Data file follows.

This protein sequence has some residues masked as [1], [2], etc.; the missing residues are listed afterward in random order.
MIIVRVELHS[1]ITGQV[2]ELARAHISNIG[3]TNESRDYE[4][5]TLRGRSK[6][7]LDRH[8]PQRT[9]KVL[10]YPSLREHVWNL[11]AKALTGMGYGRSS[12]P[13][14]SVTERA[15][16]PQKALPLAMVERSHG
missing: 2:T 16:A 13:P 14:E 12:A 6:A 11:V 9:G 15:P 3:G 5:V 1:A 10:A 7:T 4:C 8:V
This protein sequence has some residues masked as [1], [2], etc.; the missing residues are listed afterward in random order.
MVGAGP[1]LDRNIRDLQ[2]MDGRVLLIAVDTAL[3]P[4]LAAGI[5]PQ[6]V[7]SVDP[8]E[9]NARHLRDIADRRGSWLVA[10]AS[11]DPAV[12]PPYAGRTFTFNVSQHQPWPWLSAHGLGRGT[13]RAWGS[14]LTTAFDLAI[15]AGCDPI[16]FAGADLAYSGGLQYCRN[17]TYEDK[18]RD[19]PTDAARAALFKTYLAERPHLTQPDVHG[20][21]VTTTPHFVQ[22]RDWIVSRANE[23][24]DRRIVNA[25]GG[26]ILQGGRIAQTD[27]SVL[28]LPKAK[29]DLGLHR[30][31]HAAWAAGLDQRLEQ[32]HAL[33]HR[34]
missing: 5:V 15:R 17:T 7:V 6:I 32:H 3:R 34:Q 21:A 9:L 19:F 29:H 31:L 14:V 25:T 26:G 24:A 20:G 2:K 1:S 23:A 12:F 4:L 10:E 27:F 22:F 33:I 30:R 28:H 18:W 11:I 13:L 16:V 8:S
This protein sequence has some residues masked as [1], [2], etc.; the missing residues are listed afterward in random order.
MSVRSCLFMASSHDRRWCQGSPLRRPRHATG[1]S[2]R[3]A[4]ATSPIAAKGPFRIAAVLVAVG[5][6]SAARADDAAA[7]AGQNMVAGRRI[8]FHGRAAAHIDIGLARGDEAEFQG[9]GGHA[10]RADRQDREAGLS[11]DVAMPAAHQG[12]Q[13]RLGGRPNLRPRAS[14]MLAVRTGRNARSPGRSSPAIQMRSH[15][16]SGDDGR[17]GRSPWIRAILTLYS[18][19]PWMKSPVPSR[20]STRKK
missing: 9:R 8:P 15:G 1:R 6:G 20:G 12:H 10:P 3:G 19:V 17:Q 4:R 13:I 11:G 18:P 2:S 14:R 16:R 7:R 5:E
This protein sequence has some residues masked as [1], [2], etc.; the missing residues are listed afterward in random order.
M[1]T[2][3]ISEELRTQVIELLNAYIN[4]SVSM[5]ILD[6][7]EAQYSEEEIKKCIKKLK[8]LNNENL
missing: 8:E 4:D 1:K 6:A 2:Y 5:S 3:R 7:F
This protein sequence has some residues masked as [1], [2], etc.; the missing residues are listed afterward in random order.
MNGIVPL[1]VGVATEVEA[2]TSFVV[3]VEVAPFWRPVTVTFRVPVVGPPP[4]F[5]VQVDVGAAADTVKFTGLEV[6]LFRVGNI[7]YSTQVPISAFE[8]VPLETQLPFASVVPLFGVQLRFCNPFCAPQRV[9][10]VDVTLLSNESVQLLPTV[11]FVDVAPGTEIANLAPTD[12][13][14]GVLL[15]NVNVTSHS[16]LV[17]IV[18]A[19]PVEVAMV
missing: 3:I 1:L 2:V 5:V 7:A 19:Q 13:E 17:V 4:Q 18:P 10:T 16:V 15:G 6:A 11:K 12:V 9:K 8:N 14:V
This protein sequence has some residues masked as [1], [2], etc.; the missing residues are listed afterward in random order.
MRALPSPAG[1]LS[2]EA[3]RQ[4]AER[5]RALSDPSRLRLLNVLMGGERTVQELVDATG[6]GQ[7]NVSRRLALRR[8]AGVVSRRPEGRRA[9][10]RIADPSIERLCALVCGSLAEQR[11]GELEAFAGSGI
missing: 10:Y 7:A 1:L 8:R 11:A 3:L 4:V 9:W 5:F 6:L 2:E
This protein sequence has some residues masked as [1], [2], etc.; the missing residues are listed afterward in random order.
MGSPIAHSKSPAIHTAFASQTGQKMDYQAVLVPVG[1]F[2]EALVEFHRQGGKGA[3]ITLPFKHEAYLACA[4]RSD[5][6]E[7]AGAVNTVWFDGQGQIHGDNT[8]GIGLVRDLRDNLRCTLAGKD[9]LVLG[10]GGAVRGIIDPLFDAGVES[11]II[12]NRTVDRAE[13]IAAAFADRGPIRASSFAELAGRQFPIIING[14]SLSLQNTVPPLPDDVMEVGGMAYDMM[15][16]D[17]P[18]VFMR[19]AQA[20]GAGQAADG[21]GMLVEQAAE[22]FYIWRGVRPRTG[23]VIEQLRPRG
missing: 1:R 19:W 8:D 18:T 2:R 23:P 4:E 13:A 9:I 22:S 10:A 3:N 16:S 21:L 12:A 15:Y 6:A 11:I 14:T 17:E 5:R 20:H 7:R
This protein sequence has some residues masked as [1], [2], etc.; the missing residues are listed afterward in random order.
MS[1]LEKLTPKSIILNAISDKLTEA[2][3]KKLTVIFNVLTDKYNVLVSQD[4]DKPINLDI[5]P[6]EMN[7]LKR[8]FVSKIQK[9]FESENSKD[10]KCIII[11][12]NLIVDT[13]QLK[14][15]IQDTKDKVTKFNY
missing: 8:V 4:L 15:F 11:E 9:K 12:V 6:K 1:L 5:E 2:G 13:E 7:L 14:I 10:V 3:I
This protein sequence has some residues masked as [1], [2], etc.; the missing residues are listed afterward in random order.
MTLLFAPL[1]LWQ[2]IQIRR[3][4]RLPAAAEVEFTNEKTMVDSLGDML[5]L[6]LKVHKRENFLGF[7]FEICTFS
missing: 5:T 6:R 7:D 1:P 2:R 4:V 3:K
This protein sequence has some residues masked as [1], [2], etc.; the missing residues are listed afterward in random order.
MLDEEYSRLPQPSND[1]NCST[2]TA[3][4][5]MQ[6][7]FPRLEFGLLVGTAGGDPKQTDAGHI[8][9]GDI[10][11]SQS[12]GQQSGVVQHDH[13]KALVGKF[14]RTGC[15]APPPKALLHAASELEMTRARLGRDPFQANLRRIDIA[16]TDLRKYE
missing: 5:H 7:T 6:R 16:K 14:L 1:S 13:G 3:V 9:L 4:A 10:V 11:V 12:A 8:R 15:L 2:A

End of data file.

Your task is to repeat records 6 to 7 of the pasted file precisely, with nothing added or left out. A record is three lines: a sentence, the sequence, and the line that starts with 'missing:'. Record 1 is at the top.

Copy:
This protein sequence has some residues masked as [1], [2], etc.; the missing residues are listed afterward in random order.
MRALPSPAG[1]LS[2]EA[3]RQ[4]AER[5]RALSDPSRLRLLNVLMGGERTVQELVDATG[6]GQ[7]NVSRRLALRR[8]AGVVSRRPEGRRA[9][10]RIADPSIERLCALVCGSLAEQR[11]GELEAFAGSGI
missing: 10:Y 7:A 1:L 8:R 11:A 3:L 4:V 9:W 5:F 6:L 2:E
This protein sequence has some residues masked as [1], [2], etc.; the missing residues are listed afterward in random order.
MGSPIAHSKSPAIHTAFASQTGQKMDYQAVLVPVG[1]F[2]EALVEFHRQGGKGA[3]ITLPFKHEAYLACA[4]RSD[5][6]E[7]AGAVNTVWFDGQGQIHGDNT[8]GIGLVRDLRDNLRCTLAGKD[9]LVLG[10]GGAVRGIIDPLFDAGVES[11]II[12]NRTVDRAE[13]IAAAFADRGPIRASSFAELAGRQFPIIING[14]SLSLQNTVPPLPDDVMEVGGMAYDMM[15][16]D[17]P[18]VFMR[19]AQA[20]GAGQAADG[21]GMLVEQAAE[22]FYIWRGVRPRTG[23]VIEQLRPRG
missing: 1:R 19:W 8:D 18:T 2:R 23:P 4:E 13:A 9:I 22:S 10:A 3:N 16:S 21:L 12:A 15:Y 6:A 11:I 14:T 17:E 5:R 20:H 7:R